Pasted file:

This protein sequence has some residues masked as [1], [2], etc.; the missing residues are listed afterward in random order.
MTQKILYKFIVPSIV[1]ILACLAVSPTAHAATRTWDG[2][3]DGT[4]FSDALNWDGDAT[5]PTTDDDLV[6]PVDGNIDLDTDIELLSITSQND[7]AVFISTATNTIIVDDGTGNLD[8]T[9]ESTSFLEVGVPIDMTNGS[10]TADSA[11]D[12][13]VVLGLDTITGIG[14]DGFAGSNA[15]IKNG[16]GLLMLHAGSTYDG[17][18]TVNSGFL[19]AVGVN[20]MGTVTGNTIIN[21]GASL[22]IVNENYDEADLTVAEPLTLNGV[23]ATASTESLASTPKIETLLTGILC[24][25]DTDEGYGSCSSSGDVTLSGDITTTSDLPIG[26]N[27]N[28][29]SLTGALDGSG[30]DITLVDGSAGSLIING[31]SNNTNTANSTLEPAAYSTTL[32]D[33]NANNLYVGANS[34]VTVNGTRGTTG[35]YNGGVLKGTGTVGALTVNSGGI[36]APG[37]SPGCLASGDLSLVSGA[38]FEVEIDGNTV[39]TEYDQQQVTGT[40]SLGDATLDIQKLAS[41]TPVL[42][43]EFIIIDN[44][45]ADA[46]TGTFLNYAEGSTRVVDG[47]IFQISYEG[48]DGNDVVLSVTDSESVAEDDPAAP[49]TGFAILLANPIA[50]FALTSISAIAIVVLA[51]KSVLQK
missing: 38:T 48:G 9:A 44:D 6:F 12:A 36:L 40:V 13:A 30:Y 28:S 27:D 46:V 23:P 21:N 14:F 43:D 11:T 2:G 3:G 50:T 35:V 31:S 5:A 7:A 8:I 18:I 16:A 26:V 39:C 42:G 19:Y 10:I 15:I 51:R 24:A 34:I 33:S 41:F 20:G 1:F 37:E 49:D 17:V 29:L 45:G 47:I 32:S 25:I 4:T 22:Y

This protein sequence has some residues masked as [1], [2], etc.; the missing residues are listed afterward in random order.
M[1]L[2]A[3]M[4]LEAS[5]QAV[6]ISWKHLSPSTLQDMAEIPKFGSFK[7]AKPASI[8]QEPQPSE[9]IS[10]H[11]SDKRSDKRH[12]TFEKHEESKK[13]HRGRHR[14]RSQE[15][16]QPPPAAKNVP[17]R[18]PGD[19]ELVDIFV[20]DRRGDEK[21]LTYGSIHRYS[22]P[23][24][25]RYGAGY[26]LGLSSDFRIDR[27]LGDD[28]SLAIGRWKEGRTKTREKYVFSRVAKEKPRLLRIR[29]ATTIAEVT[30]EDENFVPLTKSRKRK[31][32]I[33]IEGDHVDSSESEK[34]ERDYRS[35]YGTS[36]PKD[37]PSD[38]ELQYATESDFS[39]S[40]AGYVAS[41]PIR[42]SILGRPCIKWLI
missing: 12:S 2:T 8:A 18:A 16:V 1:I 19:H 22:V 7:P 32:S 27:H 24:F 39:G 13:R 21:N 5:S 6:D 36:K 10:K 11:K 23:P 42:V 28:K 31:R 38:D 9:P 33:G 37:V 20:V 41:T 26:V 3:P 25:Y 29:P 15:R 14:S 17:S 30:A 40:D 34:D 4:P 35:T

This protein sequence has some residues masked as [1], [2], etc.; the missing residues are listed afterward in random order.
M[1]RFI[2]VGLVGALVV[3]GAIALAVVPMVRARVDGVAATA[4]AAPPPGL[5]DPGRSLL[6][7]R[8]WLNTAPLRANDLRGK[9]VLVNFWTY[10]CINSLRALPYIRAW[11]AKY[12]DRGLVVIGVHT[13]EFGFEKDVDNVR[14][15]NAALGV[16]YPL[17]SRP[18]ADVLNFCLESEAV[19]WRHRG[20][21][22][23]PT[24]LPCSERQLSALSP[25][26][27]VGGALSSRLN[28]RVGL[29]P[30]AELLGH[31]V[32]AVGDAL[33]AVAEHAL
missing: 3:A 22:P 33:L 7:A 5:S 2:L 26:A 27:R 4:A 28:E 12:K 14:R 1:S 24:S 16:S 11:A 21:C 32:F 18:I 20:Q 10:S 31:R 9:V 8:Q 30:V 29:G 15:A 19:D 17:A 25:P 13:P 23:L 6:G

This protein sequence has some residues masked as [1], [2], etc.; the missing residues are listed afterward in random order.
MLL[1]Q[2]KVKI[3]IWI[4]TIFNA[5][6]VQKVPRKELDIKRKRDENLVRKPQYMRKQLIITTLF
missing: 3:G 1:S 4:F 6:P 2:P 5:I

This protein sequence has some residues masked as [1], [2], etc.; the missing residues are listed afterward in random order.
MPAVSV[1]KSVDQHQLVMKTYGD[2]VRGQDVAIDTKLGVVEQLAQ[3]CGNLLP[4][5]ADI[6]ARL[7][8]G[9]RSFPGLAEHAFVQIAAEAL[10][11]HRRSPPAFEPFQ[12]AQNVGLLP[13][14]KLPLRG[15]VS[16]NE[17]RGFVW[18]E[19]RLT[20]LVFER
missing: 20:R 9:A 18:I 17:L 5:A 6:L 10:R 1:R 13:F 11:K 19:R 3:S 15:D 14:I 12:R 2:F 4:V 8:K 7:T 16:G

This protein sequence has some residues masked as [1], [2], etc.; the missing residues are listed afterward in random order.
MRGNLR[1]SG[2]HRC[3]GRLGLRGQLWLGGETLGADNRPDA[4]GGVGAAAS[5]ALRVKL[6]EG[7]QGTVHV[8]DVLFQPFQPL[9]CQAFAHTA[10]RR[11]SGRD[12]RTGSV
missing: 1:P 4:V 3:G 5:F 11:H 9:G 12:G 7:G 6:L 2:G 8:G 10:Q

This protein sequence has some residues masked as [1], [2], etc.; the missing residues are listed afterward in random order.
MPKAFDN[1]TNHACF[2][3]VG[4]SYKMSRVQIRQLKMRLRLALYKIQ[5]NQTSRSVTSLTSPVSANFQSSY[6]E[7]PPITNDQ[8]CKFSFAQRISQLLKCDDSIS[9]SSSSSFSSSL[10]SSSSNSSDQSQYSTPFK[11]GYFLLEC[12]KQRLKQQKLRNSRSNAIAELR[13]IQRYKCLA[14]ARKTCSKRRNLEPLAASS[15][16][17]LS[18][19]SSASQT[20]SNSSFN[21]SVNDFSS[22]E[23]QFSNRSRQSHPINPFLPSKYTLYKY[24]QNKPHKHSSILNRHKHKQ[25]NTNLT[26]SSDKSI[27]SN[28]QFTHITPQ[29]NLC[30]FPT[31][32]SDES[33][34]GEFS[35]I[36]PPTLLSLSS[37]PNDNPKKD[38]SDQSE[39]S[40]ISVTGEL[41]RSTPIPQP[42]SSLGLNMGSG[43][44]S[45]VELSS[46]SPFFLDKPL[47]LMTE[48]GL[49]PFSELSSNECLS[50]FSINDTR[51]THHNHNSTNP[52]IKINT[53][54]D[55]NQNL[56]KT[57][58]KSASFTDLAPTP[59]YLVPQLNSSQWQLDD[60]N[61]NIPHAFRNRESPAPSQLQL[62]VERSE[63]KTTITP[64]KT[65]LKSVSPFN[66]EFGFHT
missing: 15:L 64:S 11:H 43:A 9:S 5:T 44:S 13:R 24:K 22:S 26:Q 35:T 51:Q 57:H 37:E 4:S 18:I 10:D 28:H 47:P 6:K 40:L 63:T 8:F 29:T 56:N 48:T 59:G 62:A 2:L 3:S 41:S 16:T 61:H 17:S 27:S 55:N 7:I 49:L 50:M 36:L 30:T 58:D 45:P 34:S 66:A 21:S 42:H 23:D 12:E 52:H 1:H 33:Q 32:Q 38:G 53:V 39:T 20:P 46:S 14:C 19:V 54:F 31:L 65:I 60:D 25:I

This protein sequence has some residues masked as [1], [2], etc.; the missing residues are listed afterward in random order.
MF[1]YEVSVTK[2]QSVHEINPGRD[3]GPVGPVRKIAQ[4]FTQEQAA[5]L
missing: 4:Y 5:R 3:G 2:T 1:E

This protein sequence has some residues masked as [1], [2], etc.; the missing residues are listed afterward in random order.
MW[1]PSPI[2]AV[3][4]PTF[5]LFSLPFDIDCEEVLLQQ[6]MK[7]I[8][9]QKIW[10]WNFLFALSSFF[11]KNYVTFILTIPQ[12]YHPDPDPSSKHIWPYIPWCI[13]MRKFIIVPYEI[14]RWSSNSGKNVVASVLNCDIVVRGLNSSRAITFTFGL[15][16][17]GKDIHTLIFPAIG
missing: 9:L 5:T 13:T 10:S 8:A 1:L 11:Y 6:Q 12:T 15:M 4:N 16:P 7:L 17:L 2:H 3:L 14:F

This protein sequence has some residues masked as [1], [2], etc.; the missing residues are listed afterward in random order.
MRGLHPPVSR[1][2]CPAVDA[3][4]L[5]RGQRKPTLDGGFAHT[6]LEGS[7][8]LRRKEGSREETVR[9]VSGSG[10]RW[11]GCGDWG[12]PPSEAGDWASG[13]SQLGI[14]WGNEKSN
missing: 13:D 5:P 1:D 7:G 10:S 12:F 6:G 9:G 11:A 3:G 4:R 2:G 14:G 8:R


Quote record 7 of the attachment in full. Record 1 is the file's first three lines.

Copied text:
This protein sequence has some residues masked as [1], [2], etc.; the missing residues are listed afterward in random order.
MPKAFDN[1]TNHACF[2][3]VG[4]SYKMSRVQIRQLKMRLRLALYKIQ[5]NQTSRSVTSLTSPVSANFQSSY[6]E[7]PPITNDQ[8]CKFSFAQRISQLLKCDDSIS[9]SSSSSFSSSL[10]SSSSNSSDQSQYSTPFK[11]GYFLLEC[12]KQRLKQQKLRNSRSNAIAELR[13]IQRYKCLA[14]ARKTCSKRRNLEPLAASS[15][16][17]LS[18][19]SSASQT[20]SNSSFN[21]SVNDFSS[22]E[23]QFSNRSRQSHPINPFLPSKYTLYKY[24]QNKPHKHSSILNRHKHKQ[25]NTNLT[26]SSDKSI[27]SN[28]QFTHITPQ[29]NLC[30]FPT[31][32]SDES[33][34]GEFS[35]I[36]PPTLLSLSS[37]PNDNPKKD[38]SDQSE[39]S[40]ISVTGEL[41]RSTPIPQP[42]SSLGLNMGSG[43][44]S[45]VELSS[46]SPFFLDKPL[47]LMTE[48]GL[49]PFSELSSNECLS[50]FSINDTR[51]THHNHNSTNP[52]IKINT[53][54]D[55]NQNL[56]KT[57][58]KSASFTDLAPTP[59]YLVPQLNSSQWQLDD[60]N[61]NIPHAFRNRESPAPSQLQL[62]VERSE[63]KTTITP[64]KT[65]LKSVSPFN[66]EFGFHT
missing: 15:L 64:S 11:H 43:A 9:S 5:T 44:S 13:R 24:K 22:S 26:Q 35:T 51:Q 57:H 37:E 4:S 18:I 10:D 28:H 47:P 6:K 40:L 63:T 8:F 29:T 56:N 48:T 59:G 62:A 2:L 3:S 41:S 16:T 61:H 17:S 27:S 55:N 7:I 49:L 50:M 36:L 30:T 58:D 45:P 34:S 66:A 21:S 42:H 23:D 12:E 52:H 1:H 33:Q 32:Q 38:G 53:V 39:T 20:P 46:S 14:C 19:V 54:F 31:L 65:I 60:D 25:I